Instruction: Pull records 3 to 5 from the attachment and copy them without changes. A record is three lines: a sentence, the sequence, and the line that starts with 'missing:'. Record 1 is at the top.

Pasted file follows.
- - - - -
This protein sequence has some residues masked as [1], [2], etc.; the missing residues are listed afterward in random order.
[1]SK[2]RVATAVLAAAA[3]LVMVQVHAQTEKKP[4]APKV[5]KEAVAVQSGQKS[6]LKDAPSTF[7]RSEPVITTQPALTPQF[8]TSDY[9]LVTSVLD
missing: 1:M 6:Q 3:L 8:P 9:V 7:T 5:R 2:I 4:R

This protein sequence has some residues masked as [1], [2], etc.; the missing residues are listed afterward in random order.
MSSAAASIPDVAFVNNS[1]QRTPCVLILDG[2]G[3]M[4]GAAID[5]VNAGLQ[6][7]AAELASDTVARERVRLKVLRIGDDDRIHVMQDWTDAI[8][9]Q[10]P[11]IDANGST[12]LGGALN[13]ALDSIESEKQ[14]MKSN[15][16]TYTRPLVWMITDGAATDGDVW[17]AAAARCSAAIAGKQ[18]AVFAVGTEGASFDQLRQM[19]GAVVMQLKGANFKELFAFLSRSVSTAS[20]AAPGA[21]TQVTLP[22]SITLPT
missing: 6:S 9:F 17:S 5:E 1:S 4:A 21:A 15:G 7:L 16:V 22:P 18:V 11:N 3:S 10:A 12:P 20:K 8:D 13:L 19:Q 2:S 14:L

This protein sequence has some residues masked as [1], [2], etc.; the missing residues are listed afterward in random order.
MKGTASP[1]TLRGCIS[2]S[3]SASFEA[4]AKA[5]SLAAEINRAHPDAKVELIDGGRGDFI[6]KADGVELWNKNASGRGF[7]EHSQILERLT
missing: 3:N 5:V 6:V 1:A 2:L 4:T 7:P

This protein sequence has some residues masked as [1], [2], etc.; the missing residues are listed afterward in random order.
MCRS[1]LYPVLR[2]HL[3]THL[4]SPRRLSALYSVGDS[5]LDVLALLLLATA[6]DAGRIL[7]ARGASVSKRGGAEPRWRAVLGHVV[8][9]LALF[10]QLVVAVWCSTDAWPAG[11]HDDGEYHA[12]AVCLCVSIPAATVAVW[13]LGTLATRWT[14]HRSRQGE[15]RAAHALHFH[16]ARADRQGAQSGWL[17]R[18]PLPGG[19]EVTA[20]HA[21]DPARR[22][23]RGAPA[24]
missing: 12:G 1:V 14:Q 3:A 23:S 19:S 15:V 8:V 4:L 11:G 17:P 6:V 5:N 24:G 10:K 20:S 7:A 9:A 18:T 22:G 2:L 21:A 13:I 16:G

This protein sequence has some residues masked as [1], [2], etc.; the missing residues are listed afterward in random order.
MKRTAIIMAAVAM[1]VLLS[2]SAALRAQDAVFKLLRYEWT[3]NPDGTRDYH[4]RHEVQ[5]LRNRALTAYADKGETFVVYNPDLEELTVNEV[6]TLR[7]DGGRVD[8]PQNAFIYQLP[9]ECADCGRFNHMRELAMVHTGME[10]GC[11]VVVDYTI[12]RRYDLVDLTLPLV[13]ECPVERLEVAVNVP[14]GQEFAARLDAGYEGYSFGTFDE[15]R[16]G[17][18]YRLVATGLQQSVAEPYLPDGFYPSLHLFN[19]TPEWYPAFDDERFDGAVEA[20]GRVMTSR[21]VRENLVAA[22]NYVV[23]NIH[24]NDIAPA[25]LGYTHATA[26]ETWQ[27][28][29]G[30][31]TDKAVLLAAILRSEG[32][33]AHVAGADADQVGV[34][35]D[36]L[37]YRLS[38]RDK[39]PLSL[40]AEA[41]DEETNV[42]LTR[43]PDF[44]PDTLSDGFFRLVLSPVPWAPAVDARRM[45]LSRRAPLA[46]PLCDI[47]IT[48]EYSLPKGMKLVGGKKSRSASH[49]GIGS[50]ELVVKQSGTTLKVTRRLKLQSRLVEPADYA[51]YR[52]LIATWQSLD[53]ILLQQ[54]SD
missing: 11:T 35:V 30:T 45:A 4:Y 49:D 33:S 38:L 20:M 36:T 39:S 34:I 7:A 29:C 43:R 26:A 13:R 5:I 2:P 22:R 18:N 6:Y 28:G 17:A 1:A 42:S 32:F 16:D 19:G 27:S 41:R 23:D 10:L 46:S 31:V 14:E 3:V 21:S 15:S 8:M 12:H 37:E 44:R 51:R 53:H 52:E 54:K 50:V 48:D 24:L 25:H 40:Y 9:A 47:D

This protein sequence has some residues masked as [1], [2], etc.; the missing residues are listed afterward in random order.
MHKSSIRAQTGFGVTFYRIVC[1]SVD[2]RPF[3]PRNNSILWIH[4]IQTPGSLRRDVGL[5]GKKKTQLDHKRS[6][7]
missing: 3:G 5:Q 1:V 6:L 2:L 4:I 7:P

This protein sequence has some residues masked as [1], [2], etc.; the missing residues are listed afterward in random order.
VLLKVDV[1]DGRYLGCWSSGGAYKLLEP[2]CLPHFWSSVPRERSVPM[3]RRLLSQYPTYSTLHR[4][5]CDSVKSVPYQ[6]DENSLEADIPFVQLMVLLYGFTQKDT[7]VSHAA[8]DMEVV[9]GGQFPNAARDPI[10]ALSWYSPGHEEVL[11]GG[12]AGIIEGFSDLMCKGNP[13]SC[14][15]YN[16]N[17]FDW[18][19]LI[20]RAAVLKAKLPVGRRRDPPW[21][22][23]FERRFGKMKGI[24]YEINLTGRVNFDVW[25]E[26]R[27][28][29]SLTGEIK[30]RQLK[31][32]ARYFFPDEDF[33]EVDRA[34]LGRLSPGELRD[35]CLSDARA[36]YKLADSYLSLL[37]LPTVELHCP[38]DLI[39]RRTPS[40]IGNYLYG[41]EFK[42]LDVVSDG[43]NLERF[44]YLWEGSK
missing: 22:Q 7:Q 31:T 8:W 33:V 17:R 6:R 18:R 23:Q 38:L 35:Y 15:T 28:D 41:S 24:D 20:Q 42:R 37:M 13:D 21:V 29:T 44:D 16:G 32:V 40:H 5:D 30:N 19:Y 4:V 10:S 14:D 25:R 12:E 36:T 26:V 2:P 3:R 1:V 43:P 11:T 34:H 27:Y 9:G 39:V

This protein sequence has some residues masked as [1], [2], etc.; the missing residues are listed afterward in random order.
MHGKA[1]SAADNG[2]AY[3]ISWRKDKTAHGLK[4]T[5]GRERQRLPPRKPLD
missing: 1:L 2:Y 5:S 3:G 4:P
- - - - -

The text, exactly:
This protein sequence has some residues masked as [1], [2], etc.; the missing residues are listed afterward in random order.
MKGTASP[1]TLRGCIS[2]S[3]SASFEA[4]AKA[5]SLAAEINRAHPDAKVELIDGGRGDFI[6]KADGVELWNKNASGRGF[7]EHSQILERLT
missing: 3:N 5:V 6:V 1:A 2:L 4:T 7:P

This protein sequence has some residues masked as [1], [2], etc.; the missing residues are listed afterward in random order.
MCRS[1]LYPVLR[2]HL[3]THL[4]SPRRLSALYSVGDS[5]LDVLALLLLATA[6]DAGRIL[7]ARGASVSKRGGAEPRWRAVLGHVV[8][9]LALF[10]QLVVAVWCSTDAWPAG[11]HDDGEYHA[12]AVCLCVSIPAATVAVW[13]LGTLATRWT[14]HRSRQGE[15]RAAHALHFH[16]ARADRQGAQSGWL[17]R[18]PLPGG[19]EVTA[20]HA[21]DPARR[22][23]RGAPA[24]
missing: 12:G 1:V 14:Q 3:A 23:S 19:S 15:V 8:V 4:L 11:G 17:P 6:V 5:N 24:G 10:K 20:S 7:A 9:A 18:T 22:G 2:L 21:A 13:I 16:G

This protein sequence has some residues masked as [1], [2], etc.; the missing residues are listed afterward in random order.
MKRTAIIMAAVAM[1]VLLS[2]SAALRAQDAVFKLLRYEWT[3]NPDGTRDYH[4]RHEVQ[5]LRNRALTAYADKGETFVVYNPDLEELTVNEV[6]TLR[7]DGGRVD[8]PQNAFIYQLP[9]ECADCGRFNHMRELAMVHTGME[10]GC[11]VVVDYTI[12]RRYDLVDLTLPLV[13]ECPVERLEVAVNVP[14]GQEFAARLDAGYEGYSFGTFDE[15]R[16]G[17][18]YRLVATGLQQSVAEPYLPDGFYPSLHLFN[19]TPEWYPAFDDERFDGAVEA[20]GRVMTSR[21]VRENLVAA[22]NYVV[23]NIH[24]NDIAPA[25]LGYTHATA[26]ETWQ[27][28][29]G[30][31]TDKAVLLAAILRSEG[32][33]AHVAGADADQVGV[34][35]D[36]L[37]YRLS[38]RDK[39]PLSL[40]AEA[41]DEETNV[42]LTR[43]PDF[44]PDTLSDGFFRLVLSPVPWAPAVDARRM[45]LSRRAPLA[46]PLCDI[47]IT[48]EYSLPKGMKLVGGKKSRSASH[49]GIGS[50]ELVVKQSGTTLKVTRRLKLQSRLVEPADYA[51]YR[52]LIATWQSLD[53]ILLQQ[54]SD
missing: 11:T 35:V 30:T 45:A 4:Y 49:D 33:S 38:L 20:M 36:T 39:S 34:I 7:A 29:C 43:R 26:A 13:R 5:I 2:P 22:R 18:N 6:Y 28:G 17:A 1:A 42:S 32:F 16:D 19:G 27:S 41:R 23:D 10:L 46:S 31:V 14:E 3:V 21:S 15:S 8:M 12:H 37:E 44:R 51:R 53:H 52:E 54:K 50:V 48:D 24:L 25:H 40:Y 9:A 47:D